Unspellable words? Impossible!
Oscar Wilde’s phrase ‘the unspeakable in pursuit of the uneatable’ points us to the un- words, an unexhausted yet unassuming and unexplored group of words which stand as a challenge to Napoleon. The Emperor once said ‘the word impossible is not in my dictionary’.
Dictionaries have got a lot better since Napoleon’s day and impossible is certainly in any dictionary worth its salt. On this site, you’ll find it between impossibility and impossibly. The un- words provide many examples which could be used to describe someone’s Waterloo – unclimbable, ungraspable, unbeatable are just three.
The un- word which strikes terror into the heart of a lexicographer bent on linguistic domination is unspellable. Of course words which are difficult to spell are our bread and butter: most people first fall into the delights of dictionary delving while they’re trying to find a word with a tricky spelling. ‘Difficult’ is fine, but ‘impossible’ presents a problem! Does there really exist an unspellable word? Trying to imagine it, like trying to picture infinity, or four dimensions, is a route to madness. The inspiration of most dictionaries – a sequence of words in the language arranged in perfect alphabetical order – collapses if you grant even the possibility that there exists a single word which cannot be spelled.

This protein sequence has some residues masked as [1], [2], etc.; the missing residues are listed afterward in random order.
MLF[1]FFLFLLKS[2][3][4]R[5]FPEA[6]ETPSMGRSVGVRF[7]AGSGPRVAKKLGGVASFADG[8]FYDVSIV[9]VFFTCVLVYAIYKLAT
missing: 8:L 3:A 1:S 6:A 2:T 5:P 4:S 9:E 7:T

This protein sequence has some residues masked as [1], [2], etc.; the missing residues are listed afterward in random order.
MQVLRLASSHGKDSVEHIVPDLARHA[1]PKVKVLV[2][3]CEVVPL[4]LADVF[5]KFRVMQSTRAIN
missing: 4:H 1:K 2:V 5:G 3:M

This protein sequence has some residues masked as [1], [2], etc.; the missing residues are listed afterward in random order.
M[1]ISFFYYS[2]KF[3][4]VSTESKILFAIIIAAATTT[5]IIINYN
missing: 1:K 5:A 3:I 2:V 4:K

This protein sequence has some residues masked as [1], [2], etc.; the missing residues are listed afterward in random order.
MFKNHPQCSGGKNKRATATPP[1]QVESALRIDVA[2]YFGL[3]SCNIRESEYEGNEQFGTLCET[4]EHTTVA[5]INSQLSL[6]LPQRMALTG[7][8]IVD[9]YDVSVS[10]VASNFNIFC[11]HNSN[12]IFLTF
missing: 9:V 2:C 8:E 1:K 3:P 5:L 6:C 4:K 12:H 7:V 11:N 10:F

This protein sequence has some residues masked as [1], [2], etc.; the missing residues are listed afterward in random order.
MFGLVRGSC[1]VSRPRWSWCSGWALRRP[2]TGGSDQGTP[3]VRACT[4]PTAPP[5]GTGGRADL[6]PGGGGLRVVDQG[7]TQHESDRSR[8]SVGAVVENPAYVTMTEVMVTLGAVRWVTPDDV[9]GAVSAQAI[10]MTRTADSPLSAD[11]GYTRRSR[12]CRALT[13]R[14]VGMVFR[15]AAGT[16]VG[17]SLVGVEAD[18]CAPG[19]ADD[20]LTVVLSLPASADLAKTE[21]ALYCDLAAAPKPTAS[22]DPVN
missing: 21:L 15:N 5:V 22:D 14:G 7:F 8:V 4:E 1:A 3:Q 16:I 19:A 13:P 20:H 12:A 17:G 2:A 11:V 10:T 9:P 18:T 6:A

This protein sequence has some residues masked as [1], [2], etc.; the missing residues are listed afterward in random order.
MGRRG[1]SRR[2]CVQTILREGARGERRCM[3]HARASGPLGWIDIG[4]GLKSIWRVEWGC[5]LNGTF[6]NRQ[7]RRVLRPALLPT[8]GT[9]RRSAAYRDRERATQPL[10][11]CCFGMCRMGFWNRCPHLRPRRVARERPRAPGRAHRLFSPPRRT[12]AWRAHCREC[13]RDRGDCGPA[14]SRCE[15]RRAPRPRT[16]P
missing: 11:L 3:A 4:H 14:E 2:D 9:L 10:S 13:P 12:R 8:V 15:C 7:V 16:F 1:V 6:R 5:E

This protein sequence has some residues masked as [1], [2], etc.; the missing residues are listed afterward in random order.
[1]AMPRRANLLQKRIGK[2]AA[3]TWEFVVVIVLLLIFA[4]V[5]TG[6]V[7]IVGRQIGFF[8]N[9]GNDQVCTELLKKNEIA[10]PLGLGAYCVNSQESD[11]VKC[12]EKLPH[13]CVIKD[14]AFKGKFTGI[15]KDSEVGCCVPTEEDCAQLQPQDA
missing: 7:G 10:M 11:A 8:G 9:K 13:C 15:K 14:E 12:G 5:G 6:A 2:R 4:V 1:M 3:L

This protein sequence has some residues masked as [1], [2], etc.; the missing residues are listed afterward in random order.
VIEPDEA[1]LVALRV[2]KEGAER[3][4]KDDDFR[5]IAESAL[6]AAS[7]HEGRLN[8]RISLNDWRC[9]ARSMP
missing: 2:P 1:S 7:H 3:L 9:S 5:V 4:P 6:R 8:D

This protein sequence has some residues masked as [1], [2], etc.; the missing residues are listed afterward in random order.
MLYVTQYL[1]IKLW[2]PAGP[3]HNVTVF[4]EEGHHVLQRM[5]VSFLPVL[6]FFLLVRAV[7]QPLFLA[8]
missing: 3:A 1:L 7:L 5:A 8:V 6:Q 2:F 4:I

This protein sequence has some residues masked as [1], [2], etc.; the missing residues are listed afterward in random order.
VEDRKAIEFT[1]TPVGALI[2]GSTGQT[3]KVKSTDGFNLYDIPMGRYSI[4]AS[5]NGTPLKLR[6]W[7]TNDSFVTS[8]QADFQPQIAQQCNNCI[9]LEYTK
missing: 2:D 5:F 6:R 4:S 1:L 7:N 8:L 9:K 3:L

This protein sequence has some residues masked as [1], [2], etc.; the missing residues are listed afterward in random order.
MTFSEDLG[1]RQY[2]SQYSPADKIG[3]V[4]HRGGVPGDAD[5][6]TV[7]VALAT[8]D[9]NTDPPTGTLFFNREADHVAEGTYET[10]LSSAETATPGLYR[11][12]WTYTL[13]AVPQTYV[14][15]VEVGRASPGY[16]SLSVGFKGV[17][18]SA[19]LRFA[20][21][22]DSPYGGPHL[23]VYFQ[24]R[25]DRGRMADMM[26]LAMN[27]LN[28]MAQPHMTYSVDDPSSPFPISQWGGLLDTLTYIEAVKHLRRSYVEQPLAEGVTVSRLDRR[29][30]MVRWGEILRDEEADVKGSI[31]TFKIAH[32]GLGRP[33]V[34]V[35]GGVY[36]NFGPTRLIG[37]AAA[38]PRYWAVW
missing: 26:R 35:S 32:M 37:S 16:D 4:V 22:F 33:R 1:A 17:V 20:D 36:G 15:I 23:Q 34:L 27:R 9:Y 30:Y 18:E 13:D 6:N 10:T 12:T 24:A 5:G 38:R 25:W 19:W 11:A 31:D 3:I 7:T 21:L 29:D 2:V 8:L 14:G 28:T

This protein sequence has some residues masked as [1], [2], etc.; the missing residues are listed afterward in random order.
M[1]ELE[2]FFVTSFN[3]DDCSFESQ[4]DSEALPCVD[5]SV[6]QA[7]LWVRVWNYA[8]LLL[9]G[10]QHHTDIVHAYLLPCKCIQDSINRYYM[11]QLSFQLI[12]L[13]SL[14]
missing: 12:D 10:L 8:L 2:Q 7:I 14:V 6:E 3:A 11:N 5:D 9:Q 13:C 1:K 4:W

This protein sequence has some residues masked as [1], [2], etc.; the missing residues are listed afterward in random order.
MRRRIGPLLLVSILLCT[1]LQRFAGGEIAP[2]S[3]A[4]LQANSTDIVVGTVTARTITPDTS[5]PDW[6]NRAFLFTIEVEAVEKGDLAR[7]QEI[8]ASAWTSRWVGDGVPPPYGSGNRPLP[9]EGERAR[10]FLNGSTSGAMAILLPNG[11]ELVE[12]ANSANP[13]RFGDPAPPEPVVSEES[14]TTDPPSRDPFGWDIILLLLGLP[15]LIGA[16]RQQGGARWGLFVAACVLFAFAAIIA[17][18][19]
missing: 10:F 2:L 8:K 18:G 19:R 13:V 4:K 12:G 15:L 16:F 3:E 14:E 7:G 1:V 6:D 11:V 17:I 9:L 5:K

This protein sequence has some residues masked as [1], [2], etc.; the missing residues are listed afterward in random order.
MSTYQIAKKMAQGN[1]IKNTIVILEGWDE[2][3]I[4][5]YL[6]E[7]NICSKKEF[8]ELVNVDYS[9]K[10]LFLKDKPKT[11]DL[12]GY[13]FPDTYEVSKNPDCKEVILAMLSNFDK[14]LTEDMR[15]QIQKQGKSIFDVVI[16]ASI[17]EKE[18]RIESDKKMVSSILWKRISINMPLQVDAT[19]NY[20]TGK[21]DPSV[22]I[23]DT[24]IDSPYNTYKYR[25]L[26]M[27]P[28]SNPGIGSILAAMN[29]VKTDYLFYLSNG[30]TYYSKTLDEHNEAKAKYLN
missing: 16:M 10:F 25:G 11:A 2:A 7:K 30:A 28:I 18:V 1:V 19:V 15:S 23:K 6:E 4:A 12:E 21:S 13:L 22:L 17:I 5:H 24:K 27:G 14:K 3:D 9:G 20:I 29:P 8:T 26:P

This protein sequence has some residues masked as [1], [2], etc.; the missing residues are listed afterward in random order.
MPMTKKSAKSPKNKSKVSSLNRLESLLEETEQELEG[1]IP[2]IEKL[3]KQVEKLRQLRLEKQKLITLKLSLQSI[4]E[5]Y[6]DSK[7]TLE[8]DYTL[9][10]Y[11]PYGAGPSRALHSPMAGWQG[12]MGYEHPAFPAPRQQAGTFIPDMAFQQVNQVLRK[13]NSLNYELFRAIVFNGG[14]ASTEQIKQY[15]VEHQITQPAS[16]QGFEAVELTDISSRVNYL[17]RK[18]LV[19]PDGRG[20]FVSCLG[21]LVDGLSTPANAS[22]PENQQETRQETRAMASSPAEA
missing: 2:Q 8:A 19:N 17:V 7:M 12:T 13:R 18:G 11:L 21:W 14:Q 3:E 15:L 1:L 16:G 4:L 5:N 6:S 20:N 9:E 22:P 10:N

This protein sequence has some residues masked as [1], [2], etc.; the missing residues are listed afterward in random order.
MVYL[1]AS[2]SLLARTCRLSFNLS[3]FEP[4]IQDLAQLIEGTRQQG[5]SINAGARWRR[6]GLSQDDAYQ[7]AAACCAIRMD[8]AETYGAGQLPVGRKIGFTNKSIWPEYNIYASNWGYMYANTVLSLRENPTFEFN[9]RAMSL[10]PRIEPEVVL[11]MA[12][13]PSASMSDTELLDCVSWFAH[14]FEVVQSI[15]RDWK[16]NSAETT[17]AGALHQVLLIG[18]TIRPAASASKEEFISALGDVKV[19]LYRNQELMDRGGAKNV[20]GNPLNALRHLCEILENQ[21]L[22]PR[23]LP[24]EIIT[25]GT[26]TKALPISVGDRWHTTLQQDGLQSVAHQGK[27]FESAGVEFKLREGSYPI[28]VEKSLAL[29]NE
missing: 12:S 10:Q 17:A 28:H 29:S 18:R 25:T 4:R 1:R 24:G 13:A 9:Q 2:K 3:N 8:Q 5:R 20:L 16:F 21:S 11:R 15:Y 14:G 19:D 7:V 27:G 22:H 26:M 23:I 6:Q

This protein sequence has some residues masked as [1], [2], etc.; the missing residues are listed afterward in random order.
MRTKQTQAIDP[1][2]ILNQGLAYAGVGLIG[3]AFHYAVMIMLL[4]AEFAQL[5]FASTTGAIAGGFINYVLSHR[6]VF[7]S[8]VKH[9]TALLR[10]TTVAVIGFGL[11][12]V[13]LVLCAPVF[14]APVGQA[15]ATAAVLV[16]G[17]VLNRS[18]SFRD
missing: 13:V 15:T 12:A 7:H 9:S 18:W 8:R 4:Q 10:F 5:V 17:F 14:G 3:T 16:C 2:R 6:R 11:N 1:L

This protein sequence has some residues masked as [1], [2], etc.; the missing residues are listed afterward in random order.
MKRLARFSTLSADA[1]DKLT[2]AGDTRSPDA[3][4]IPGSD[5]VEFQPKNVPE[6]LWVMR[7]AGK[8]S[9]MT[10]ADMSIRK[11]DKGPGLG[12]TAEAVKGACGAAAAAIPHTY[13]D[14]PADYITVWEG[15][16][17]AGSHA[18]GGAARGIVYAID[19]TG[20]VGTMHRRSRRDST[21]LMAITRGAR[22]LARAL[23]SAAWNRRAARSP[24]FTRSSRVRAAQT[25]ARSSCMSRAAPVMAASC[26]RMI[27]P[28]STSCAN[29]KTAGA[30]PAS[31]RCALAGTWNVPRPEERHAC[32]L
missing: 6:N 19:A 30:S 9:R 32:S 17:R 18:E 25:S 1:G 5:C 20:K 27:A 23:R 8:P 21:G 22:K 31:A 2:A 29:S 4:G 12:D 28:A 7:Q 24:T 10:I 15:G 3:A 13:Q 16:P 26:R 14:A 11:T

Seeking to avoid madness we can look at the OED entry for unspellable to read the examples that are quoted there. The quotation by Mark Twain ‘A Spanish saddle,..furnished with the ungainly sole-leather covering with the unspellable name’ gives us cause for relief. We find that the word is a straightforward example of nineteenth century hyperbole. It describes words that, whilst they are jolly hard to spell, are not literally impossible: foreign words which are difficult to transliterate. So the OED’s aim to record every word remains unputdownable. The dictionary on this site does not include the word unspellable, which is not surprising since the Oxford English Corpus reports only a handful of examples of the word.
As well as his description of fox-hunting quoted at the beginning of this piece, Oscar Wilde also said ‘One should always play fairly when one has the winning cards’. With unspellable OED plays with our sanity, but it plays fairly.
The opinions and other information contained in the Oxford Dictionaries Online blog posts do not necessarily reflect the opinions or positions of OUP.
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